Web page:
Palo Alto History. Org

The University Avenue Train Depot: A Streamline to the Past

In the final years before the great mid-century decline of therailroads, Palo Alto got itself a new train station. The Southern Pacific Railroad, still going strong in 1941 as a popularway to travel the country’s western coast, decided to replace Palo Alto’s aging depot with a sleek, modern station worthy of the city’s hard-earned hub status. The new station was constructed in ultra-hip Streamline Moderne, a style that raced with the energy of a new age and looked toward the machines of the future. It turned out to be an ironic twist. For while the station’s architecture spoke to modernity, the trains it served soon would become near relics of the past.

The base of University Avenue at Alma Street has long been a transportation center of Palo Alto. In the city’s infancy, the first sheltered station --- no more than a bench and overhanging roof really --- was constructed on the Palo Alto side of the tracks for an auction sale of town lots.  After being replaced by a larger enclosed structure, a new, yellow-tinged station was built on the Stanford side of the tracks with archways and some of the spectacle of the nearby university. As
the local boarding point for the line to San Francisco, the new station served Stanford’s 400 students and Palo Alto’s 318 residents.

But this second edition was never particularly admired by locals. In a 1934 column, Palo Alto Times editor Dallas E. Wood criticized the station’s "antiquity, architectural unloveliness and other deficiencies." And as early as the 1920s, his paper had been calling for a more "pretentious depot." Eventually, in conjunction with the construction of the University-Alma Street underpass, Southern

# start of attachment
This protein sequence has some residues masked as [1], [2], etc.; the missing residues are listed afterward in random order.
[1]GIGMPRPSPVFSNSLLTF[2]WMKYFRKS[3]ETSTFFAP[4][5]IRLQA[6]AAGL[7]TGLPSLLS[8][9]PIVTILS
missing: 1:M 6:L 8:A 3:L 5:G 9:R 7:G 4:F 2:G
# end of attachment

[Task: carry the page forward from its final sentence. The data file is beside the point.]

Pacific announced plans for a new station for Palo Alto. On March 8th, 1941, a grand parade of 2,000 people, 400 horses and a 40-by-75 foot flag marched down University Avenue to dedicate the new station.

As it happened, the blueprints for the station were laid out at the height of the Streamline Moderne architectural craze. Closely related to Art Deco, Streamline Moderne had a kind of "flash and gleam" beauty. Its look at the time --- and remarkably, even six decades later --- surged with progress and motion. As Professor David Gebhard has written, "Streamline Moderne offered a glimpse of the future. What it portended was a fully automated world in which machines, controlled by man, were everywhere invisible." With its dramatic rounded corners, narrow horizontal layering, glass brick windows and metal doors, Streamline Moderne conjured up a sense of movement and speed.

In some cases, Streamline Moderne buildings were actually constructed to resemble the purpose they served.  For instance the Palo Alto station was designed by Southern Pacific architect J.H. Christie to resemble a streamlined train while Palo Alto architect Birge Clark gave the local Sea Scout Building at the Baylands a rounded prow and porthole windows to suggest a ship.

But as the style for a railroad station, Streamline Moderne actually pointed to
a future that was increasingly moving away from rail travel. Streamline Moderne had an automobile- centered outlook that was often street or highway-oriented. And indeed, as the 1950s wore on, the popularity of passenger trains declined. A combination of the construction of the Eisenhower Administration’s Interstate Highway System and a surge in commercial air travel left few Americans looking to ride the rails. By the 1960s, only legal obligations were keeping many passenger trains running and old streamliners such as the Daylight, Starlight, and Lark had become partof railroading history.